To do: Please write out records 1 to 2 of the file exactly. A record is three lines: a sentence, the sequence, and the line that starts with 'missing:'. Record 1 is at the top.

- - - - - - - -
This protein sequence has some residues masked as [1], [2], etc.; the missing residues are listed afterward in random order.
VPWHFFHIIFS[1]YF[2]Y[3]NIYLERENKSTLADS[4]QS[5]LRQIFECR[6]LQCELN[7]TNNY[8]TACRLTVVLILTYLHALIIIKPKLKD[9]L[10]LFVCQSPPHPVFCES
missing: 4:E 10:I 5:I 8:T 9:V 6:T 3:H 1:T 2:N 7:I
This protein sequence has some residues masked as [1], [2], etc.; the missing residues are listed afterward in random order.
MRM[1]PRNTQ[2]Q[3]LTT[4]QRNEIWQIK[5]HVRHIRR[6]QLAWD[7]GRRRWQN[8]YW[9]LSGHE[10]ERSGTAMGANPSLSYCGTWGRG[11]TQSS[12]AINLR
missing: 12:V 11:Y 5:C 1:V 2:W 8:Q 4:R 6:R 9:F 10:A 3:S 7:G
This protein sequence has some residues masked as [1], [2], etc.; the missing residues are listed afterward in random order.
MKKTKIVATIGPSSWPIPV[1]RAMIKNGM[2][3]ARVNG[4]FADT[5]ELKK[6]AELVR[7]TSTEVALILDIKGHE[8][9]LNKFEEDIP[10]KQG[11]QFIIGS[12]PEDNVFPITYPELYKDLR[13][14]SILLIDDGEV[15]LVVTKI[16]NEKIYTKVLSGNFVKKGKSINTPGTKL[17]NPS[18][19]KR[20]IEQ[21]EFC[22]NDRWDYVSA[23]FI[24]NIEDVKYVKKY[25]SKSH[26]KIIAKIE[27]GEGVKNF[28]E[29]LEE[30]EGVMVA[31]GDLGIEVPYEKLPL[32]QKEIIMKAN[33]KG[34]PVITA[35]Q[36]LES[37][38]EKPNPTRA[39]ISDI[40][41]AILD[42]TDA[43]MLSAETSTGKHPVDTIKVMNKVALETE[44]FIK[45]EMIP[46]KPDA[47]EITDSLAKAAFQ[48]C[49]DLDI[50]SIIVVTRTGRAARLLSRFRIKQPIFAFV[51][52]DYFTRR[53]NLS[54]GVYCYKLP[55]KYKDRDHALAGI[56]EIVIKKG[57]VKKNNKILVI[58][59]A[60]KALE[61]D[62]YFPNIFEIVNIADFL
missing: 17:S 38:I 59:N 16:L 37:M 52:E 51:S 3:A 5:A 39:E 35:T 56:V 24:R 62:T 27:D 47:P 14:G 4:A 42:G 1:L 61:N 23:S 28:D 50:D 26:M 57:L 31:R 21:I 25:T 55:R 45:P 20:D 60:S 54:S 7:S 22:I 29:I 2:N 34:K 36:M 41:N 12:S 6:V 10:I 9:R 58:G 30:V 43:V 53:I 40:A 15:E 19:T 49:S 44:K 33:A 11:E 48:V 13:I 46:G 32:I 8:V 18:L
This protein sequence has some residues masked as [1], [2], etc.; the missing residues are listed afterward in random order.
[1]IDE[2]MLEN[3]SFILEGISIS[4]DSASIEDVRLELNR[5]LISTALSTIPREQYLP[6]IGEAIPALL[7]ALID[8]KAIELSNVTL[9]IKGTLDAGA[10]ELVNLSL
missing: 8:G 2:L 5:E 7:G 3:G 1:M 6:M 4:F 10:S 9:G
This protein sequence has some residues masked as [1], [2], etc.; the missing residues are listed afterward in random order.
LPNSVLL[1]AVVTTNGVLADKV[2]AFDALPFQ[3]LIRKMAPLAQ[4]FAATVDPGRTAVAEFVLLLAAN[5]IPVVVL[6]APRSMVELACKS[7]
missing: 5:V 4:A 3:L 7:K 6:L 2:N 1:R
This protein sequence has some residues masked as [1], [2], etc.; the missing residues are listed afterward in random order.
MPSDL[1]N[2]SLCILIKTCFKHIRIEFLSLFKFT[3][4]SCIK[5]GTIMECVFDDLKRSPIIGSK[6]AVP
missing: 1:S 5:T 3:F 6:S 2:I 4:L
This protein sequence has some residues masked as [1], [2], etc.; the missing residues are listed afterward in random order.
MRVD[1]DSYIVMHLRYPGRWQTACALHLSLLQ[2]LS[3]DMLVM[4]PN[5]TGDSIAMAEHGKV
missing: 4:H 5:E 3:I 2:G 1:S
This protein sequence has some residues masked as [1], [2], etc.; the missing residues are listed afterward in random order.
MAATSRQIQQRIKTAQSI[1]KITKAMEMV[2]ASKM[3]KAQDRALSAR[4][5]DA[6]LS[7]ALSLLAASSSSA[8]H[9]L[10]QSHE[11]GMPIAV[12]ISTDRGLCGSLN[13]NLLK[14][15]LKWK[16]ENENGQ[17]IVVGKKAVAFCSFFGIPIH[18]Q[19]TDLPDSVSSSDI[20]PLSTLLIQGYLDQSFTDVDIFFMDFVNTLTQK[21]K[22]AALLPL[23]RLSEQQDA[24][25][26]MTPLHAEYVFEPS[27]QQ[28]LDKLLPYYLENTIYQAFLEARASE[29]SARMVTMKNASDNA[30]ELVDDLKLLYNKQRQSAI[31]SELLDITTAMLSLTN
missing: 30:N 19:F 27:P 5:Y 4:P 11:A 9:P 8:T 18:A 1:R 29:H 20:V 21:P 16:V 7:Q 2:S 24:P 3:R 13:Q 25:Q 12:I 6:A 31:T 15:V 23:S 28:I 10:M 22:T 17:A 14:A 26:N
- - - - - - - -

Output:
This protein sequence has some residues masked as [1], [2], etc.; the missing residues are listed afterward in random order.
VPWHFFHIIFS[1]YF[2]Y[3]NIYLERENKSTLADS[4]QS[5]LRQIFECR[6]LQCELN[7]TNNY[8]TACRLTVVLILTYLHALIIIKPKLKD[9]L[10]LFVCQSPPHPVFCES
missing: 4:E 10:I 5:I 8:T 9:V 6:T 3:H 1:T 2:N 7:I
This protein sequence has some residues masked as [1], [2], etc.; the missing residues are listed afterward in random order.
MRM[1]PRNTQ[2]Q[3]LTT[4]QRNEIWQIK[5]HVRHIRR[6]QLAWD[7]GRRRWQN[8]YW[9]LSGHE[10]ERSGTAMGANPSLSYCGTWGRG[11]TQSS[12]AINLR
missing: 12:V 11:Y 5:C 1:V 2:W 8:Q 4:R 6:R 9:F 10:A 3:S 7:G